The Little Things – For the first 17:06 of the second period, the Washington Capitals stymied the Montreal Canadiens so thoroughly that the Habs managed only two shots on goal during that span. Unfortunately for the Capitals, both of them went in, as did one of Montreal’s six first period shots. So despite outshooting Montreal 22-8 and outplaying and outchancing the Habs as well, the Caps found themselves on the wrong end of a 3-1 score. It would prove to be too much of a deficit to overcome.
Each of the Habs’ three goals against could be traced to one small mistake the Caps made.
Late in what had been a scoreless first period, Washington’s Tomas Fleischmann opted to pass the puck to the middle of the ice in his own end rather than safely chipping it along the wall and into neutral ice. The pass was intercepted and shortly thereafter, Caps defenseman Tom Poti
was whistled for tripping. Just 13 seconds later, Guillaume Latendresse was given a wide berth in front of the Washington cage and he fired home a centering feed from Saku Koivu behind the Caps’ net to give the visitors a 1-0 lead.
The first six-plus minutes of the second period whizzed by with no shots by either team and just one face-off, a neutral zone draw nine seconds into the frame. The second face-off of the period came at 6:21. The Caps won that draw, got a shot on goal from Matt Pettinger, only to find the puck in their own net seven seconds later on what Caps goaltender Olie Kolzig called “blown coverage.”
Tomas Plekanec took a pass from Alex Kovalev at the top of the crease to Kolzig’s left and had all the time and space he needed – but still managed to miss a wide open net. Instead, he banked the puck into the cage off Kolzig’s left leg.
It would be more than 10 minutes before the Habs would get another shot on goal, and Nicklas Backstrom
’s power play goal would halve the deficit to 2-1 in the interim.
Late in the second period, Viktor Kozlov was unable to get a stick on an outlet pass near his own blueline. The puck skidded to the Montreal end and was touched up for an icing call against the Capitals. The Habs won the ensuing face-off, and two passes later Latendresse beat Kolzig for his second goal of the game. That would be all the offense Montreal would need on the night.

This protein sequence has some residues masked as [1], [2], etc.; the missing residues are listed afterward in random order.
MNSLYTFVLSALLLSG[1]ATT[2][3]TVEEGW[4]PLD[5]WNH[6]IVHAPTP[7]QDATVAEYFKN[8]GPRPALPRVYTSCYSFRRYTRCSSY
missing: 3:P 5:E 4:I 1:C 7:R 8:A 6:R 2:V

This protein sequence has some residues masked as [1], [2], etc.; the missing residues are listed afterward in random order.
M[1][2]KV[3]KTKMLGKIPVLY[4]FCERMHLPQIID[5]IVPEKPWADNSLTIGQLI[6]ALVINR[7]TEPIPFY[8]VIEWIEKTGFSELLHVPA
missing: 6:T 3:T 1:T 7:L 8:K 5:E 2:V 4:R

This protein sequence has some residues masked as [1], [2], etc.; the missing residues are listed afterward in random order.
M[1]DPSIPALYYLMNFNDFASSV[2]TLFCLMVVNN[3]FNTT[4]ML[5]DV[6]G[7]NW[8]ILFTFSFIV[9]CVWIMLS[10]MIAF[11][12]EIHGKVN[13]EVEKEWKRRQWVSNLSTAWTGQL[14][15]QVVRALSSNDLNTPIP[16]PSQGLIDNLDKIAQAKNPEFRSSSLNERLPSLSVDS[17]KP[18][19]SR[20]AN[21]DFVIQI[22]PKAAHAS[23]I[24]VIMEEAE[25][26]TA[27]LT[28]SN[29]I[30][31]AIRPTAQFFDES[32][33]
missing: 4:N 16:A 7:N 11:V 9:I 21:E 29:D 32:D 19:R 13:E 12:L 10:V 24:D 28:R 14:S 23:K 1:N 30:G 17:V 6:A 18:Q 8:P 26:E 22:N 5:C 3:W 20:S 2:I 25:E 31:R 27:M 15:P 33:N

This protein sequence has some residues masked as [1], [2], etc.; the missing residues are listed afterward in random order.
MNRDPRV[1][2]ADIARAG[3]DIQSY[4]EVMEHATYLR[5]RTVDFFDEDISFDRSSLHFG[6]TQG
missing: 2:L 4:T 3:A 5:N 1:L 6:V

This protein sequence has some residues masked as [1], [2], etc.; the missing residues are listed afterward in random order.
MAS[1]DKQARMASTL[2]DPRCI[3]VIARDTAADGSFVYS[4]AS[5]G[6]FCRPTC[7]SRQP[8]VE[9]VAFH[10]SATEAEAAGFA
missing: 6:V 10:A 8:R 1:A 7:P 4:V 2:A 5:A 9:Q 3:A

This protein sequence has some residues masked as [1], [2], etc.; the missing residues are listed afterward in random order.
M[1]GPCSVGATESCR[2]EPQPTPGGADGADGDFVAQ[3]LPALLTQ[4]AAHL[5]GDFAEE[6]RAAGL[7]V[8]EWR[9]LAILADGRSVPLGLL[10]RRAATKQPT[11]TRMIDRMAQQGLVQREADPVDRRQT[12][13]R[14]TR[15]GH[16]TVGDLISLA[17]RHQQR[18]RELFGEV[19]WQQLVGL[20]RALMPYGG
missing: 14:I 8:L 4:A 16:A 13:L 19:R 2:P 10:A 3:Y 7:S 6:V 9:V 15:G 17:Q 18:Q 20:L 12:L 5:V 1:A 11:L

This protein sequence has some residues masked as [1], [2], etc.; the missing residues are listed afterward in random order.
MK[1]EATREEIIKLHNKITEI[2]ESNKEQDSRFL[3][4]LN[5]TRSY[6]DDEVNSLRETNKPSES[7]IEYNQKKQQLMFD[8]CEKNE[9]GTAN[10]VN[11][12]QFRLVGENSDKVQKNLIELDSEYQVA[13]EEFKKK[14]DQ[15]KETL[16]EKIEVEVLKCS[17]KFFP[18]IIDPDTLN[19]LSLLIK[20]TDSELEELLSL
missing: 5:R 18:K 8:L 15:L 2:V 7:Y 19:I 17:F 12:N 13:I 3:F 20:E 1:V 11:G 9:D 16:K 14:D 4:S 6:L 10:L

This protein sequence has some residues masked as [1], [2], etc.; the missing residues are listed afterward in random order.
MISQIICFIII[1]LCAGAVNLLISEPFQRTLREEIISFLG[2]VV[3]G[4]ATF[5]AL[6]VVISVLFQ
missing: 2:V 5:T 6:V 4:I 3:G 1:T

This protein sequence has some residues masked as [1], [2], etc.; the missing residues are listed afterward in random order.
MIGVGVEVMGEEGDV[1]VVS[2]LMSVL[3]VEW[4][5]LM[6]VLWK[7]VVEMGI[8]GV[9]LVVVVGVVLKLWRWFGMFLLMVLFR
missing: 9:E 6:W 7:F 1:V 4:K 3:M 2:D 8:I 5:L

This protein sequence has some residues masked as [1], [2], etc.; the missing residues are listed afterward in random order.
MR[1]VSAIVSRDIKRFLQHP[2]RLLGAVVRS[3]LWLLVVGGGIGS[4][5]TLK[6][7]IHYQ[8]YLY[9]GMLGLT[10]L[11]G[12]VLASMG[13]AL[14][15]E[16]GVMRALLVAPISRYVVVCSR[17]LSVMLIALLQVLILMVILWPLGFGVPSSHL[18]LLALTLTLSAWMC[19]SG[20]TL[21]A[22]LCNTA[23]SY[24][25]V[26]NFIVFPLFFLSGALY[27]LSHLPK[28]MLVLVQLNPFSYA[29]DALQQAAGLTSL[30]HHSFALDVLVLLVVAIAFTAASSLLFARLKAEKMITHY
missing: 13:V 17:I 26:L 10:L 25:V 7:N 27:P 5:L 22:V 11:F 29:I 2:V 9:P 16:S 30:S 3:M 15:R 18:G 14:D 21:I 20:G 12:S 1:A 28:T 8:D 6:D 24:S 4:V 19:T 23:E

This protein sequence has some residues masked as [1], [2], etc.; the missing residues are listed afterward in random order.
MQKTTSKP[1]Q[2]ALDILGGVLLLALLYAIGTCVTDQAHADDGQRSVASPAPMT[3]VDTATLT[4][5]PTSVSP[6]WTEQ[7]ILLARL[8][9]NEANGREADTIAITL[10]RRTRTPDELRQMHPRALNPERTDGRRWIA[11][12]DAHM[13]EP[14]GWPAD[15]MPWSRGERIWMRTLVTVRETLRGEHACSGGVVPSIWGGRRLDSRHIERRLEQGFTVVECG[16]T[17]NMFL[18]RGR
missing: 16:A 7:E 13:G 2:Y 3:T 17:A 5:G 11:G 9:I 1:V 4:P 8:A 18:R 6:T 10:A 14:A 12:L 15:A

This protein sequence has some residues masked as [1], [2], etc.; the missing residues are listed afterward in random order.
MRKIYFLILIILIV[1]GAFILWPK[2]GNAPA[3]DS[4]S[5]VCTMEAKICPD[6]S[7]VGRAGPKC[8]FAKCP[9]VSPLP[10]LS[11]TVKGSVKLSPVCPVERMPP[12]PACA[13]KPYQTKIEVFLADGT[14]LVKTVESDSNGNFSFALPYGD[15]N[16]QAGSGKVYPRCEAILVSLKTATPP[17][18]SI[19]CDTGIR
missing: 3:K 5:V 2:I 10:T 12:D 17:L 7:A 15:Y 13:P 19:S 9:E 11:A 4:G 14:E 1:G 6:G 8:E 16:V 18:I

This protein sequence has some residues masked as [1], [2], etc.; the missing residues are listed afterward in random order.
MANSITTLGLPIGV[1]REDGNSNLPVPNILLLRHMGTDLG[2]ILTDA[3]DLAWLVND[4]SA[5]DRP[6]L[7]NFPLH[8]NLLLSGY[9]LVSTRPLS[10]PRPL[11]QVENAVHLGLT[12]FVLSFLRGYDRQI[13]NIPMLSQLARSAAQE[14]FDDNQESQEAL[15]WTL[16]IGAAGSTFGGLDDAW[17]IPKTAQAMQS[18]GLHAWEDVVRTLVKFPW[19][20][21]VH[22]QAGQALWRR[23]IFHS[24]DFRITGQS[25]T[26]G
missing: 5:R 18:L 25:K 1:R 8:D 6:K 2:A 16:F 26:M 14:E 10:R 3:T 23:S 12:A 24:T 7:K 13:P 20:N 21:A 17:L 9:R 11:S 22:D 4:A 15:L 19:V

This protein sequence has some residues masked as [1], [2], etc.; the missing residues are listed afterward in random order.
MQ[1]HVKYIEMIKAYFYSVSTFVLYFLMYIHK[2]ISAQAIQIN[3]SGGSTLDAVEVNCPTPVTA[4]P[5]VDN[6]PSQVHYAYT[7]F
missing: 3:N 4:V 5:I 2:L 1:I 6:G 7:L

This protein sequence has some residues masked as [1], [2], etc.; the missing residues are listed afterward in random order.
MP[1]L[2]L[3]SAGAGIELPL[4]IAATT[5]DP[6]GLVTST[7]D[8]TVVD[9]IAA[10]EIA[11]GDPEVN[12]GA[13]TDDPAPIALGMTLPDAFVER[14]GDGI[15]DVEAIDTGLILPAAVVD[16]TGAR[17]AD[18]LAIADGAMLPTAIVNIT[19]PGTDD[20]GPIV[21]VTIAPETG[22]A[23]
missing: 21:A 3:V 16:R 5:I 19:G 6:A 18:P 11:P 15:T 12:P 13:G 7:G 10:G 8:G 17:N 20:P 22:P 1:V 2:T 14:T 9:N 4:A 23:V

“You are not going to play a perfect game,” said Caps coach Bruce Boudreau said after the game. “You are going to make mistakes. It’s making the mistakes and recovering from them. They make a lot of mistakes but they got away with them because we couldn’t finish.
“Sometimes you have to have that save at the right time,” he added.
“I thought we played a pretty good hockey game,” said Kolzig afterwards. “It seemed like every shot they had was a chance that ended up in the net. As a goalie you hate those nights because you look at the stat sheet and say, ‘Boy, what did he do tonight? It’s an awful feeling. You look at the game and look at yourself and say, ‘What could you have done different?’
“We had our chances at the other end. Give Huet credit; he played well. But they also suffocated us around the net pretty well and we weren’t allowed to get any secondary chances.”
Paraphrasing Gretzky – Wayne Gretzky once said, “You miss 100 percent of the shots you don’t take.” You also miss 100 percent of the shots that get blocked out in front.
The Capitals outshot the Habs 37-21, but had another 20 attempts swallowed up in front by Montreal shin pads, sticks and bodies. Sixteen of Montreal’s 20 blocked shots came in the game’s first 40 minutes, when the outcome was still in doubt.
Go-To Greenie – Mike Green
skated more than 20 minutes for the 12th straight game. He again established a single-game career high, logging 30:12 on the night. Green skated 12:21 in the third period.